Moulton isn’t a fan of “Medicare for All,” the policy proposal that has caught fire within the Democratic Party thanks in large part to democratic socialist candidate Sen. Bernie Sanders, I-Vt. Moulton does, however, support creating a public health-care option so people would have a choice between public and private insurance.

“If I’m elected, I’m not going to force you off your private health care plan,” Moulton said Monday on ABC’s “Good Morning America.”

Read more: Medicare for All vs. the public option – how health care could shape the 2020 Democratic primary

Moulton said he believes every American should have access to affordable health care, but that a single-payer system is “not perfect.” He cited his issues with the VA’s government-run health-care system as part of the reason why he does not support a sweeping public health-care option.

A number of Democratic presidential candidates have voiced support for a single-payer health-care system. Sanders earlier this month unveiled an updated Medicare for All bill that would create a government-run system to provide insurance to every citizen. Fellow candidates Sens. Cory Booker of New Jersey, Kirsten Gillibrand of New York, Kamala Harris of California and Elizabeth Warren of Massachusetts co-sponsored the proposal.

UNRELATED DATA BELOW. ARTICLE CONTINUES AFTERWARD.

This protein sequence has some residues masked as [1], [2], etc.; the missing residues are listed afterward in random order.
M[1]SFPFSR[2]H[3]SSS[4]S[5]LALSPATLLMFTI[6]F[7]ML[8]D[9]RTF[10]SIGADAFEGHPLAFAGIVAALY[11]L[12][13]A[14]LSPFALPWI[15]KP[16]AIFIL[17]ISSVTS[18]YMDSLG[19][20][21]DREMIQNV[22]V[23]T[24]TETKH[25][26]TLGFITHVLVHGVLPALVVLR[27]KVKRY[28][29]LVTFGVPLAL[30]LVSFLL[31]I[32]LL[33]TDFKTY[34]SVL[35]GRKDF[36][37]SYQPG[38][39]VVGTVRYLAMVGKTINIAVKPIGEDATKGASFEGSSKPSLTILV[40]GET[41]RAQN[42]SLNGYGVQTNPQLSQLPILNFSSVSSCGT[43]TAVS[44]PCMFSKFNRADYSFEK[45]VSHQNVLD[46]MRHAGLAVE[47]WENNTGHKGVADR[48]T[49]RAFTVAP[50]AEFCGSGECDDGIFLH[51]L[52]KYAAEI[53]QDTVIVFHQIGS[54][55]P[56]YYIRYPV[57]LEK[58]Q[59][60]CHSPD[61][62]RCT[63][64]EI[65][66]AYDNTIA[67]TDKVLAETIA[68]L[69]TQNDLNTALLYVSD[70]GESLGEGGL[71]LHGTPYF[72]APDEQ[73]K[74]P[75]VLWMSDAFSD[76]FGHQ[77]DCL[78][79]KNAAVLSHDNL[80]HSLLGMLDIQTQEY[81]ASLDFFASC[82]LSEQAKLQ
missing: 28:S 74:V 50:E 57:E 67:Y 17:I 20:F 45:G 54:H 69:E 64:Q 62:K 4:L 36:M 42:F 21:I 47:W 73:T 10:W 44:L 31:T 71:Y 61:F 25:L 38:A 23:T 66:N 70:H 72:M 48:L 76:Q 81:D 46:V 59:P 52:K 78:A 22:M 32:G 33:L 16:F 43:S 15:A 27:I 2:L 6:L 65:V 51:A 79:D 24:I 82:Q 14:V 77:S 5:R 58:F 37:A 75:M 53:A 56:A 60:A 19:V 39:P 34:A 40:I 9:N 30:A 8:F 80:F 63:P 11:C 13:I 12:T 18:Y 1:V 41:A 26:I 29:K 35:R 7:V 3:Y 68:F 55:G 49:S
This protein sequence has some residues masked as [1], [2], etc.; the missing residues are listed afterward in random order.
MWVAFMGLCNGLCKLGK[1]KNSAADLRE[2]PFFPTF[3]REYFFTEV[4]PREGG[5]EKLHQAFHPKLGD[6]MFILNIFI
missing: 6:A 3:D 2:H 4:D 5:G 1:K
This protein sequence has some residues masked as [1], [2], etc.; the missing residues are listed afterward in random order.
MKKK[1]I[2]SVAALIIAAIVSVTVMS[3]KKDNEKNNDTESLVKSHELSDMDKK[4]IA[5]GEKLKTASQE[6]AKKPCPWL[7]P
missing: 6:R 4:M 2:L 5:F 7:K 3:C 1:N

Though some Democrats support a public system, Moulton is not alone among the party’s presidential hopefuls in his criticism of socialized medicine. South Bend, Indiana, Mayor Pete Buttigieg has also hesitated to support Medicare for All, while Sen. Amy Klobuchar of Minnesota has pushed for a public option.

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